While this is not exactly the kind of dish most people head to a sushi restaurant to consume, it is not only tasty, but affordable. At the low price of $4.50 for the entire plate, it was fairly filling, and we continued to stuff our faces with several other dishes until it became hard to move.
Heart Attack Roll
Rating: 🍙 🍙 🍙 🍙 🍙
After the aforementioned “Heart Attack,” we ordered a combination of sushi, and rolls, making sure to try some fresh fish, as well as a few other deep fried delicacies. The quail eggs came next on a plate with salmon, and shortly after, our fresh eel arrived. Everything tasted fresh, and was well prepared. We got a tempura roll, and a baked roll without getting an actual sushi roll, which we would have liked to remedy, but we were already at the point where we were considering having to roll out instead of walking. It turns out excessive amounts of tempura batter can make the simple act of standing up seem like a near impossibility.
Pictured below is everything we ended up getting, and it turned out to be a little much for only two people, meaning we could have gotten out of there for a lot less money than we did.
All of this food plus a small carafe of sake set us back just under $25 each, and while that may seem like a lot of money, the excess amount of food we ordered cannot be overstated. The salmon was $3.00, the rolls range from about four dollars on the low end to around 11 dollars for the priciest ones. The eel was only three dollars as well, and they even have lunch specials for as little as $6.99. We easily could have made it out of the restaurant spending less than we did, but we overindulged, for the sake of Mt. SAC students both current, and future.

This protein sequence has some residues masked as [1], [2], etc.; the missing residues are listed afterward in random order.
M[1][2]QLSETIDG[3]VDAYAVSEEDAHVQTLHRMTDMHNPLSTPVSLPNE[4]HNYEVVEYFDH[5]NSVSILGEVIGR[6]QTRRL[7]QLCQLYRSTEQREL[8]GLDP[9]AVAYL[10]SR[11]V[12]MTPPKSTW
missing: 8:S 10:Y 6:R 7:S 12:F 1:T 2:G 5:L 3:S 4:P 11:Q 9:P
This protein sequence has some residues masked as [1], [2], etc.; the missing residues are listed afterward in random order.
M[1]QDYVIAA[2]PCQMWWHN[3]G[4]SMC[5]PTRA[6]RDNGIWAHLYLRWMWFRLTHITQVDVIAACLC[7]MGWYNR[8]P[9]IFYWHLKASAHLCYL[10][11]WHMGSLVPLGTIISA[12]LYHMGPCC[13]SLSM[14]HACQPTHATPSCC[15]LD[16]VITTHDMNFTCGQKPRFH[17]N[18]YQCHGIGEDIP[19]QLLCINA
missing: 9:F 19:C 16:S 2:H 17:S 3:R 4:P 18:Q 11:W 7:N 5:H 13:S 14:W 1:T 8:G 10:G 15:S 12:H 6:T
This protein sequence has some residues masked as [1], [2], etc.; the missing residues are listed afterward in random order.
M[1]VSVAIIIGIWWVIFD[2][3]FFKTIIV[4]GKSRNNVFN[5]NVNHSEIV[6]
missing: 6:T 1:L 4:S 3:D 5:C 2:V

There is one major drawback to this restaurant however; the service is terrible. If you have a break that is several hours long or are done for the day, and you’re willing to wait a while for some good food, this place is great. If you only have a short break between classes, you’re gonna have a bad time. The food can sometimes take an unnecessarily long time to arrive, and there may be times you actually have to wave down the waitress to order more food. We had been finished eating for a solid ten minutes before I had to get up and walk over to the register and wait for the server to come out from the kitchen in order to get our check. The water refills were not exactly easy to come by either, and for a good amount of the time, we were the only ones present in the restaurant.
That said, with as much food as we had eaten and with nothing else to do for the day, we were about as eager to leave as we were to fall asleep right there in the booths. Given the spare time, the food quality makes up for the lack of service. Overall, Sake Sushi is a solid restaurant with pretty good food and pretty bad service.
Food (The most important thing for me):🍙 🍙 🍙 🍙
Ambiance (The absolute least important thing in my opinion):🍙 🍙 🍙
Service: 🍙 🍙
Price: 🍙 🍙 🍙 🍙
Overall, due to the way my personal scale is balanced with food quality being far and away the most important: 🍙 🍙 🍙 1/2